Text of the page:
Self-improvement, therapy, and coaching are major buzzwords. This article explores the differences between coaching and therapy, as well as coaches and therapists, in order to help you understand each and which might be the right fit for you.
Self-improvement, therapy, and coaching are major buzzwords these days. This article is aimed at helping you understand how both coaching and therapy function, as well as their major differences.
Anyone may benefit from coaching or therapy but it is important to understand the focus and outcome of each to determine which is the right fit for you and your needs. While therapists and coaches both work in helping people improve their lives, there are meaningful differences between these two types of professionals.
The Differences Between Coaching and Therapy
I often explain the different approaches of coaching and therapy with the phrase:
"Coaching works with the Celebrated Self and therapy works with the Wounded Self."
This means coaching is focused on working with a client's strengths, aspirations, and potential, while therapy is focused on working with a client’s traumas, emotional wounds, and unresolved issues.
5 of the most significant differences between coaching and therapy are:
The primary focus of coaching is to help clients achieve specific goals.
Therapy is focused on addressing mental health concerns, diagnoses, and trauma.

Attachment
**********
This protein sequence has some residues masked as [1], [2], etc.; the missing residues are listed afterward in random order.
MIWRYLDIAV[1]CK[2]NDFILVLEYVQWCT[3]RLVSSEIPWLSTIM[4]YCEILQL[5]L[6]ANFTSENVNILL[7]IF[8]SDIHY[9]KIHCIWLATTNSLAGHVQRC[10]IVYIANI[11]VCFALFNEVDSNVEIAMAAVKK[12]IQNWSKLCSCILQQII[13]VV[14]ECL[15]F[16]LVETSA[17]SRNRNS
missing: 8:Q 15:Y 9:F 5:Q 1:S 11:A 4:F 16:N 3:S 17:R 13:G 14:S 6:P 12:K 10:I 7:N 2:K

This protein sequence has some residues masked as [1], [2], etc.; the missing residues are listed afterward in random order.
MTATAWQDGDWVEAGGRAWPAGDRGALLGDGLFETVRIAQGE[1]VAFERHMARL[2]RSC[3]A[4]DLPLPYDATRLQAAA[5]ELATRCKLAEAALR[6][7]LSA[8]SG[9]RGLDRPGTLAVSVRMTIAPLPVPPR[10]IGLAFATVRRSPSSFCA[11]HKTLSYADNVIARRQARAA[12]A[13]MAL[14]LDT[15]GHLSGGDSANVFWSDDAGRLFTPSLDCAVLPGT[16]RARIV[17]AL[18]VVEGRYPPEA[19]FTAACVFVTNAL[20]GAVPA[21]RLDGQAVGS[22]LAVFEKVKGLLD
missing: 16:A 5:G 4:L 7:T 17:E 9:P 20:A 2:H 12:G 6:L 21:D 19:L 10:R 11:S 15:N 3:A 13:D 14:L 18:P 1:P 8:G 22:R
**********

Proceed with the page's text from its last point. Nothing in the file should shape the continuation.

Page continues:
Coaching tends to be more action-oriented and focused on the present and future.
Therapy is often more introspective and focused on the past and present.
The relationship between a coach and client is often more collaborative and equal.
The relationship between a therapist and their client is more hierarchical. With the therapist taking on a more authoritative, specialist role.
Coaching tends to be more short-term and focused on achieving specific goals within a set timeframe.
Therapy can be long-term and focuses on helping clients manage ongoing mental health treatment and concerns.
Coaches do not need to be licensed or have formal mental health training. They may have earned specialized certification, endorsements, or professional expertise that qualify them.
Therapists are required to have a current board-issued license for practice and specialized education (usually a master’s or doctorate degree) in psychology, counseling, social work, or a related field.
Training and licensure offers the most insight into the differences between coaches and therapists as professionals. Let's take a closer look...
What is the difference between a coach and therapist?
What is a life coach?
A life coach is someone with specialized training in coaching, and is skilled at helping individuals make meaningful, positive life changes. In coaching, a person partners with a coach to work on specific goals and make intentional improvements in their lives, usually within an identified time frame.
Coaching sessions are typically action-oriented. A coaching session is more than a nice conversation, it is focused on a specific topic and aimed at identifying strategies and plans to achieve your desired outcomes. Coaches work with their clients to develop skills, identify strengths and values, overcome challenges, and create plans to achieve goals.